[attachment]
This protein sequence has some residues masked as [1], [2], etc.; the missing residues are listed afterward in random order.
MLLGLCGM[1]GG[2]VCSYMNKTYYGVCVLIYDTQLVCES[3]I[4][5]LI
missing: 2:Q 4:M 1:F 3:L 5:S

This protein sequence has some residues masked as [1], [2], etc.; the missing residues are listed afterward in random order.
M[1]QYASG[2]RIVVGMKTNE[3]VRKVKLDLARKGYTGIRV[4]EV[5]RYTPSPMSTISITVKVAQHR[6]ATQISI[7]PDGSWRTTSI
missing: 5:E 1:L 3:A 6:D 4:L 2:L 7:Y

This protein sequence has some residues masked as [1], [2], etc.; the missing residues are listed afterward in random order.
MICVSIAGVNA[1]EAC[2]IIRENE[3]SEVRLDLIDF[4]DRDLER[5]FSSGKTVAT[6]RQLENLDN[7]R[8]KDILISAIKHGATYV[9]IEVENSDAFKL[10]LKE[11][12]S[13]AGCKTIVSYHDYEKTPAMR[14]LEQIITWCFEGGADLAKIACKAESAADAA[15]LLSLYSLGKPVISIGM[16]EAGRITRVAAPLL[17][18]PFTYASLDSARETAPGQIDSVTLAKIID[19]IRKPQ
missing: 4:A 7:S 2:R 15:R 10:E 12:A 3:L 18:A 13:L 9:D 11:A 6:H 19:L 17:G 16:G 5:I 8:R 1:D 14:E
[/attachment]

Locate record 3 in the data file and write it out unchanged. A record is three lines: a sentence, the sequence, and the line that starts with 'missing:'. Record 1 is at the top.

This protein sequence has some residues masked as [1], [2], etc.; the missing residues are listed afterward in random order.
MICVSIAGVNA[1]EAC[2]IIRENE[3]SEVRLDLIDF[4]DRDLER[5]FSSGKTVAT[6]RQLENLDN[7]R[8]KDILISAIKHGATYV[9]IEVENSDAFKL[10]LKE[11][12]S[13]AGCKTIVSYHDYEKTPAMR[14]LEQIITWCFEGGADLAKIACKAESAADAA[15]LLSLYSLGKPVISIGM[16]EAGRITRVAAPLL[17][18]PFTYASLDSARETAPGQIDSVTLAKIID[19]IRKPQ
missing: 4:A 7:S 2:R 15:R 10:E 12:A 3:L 18:A 13:L 9:D 11:A 6:H 19:L 17:G 16:G 5:I 8:R 1:D 14:E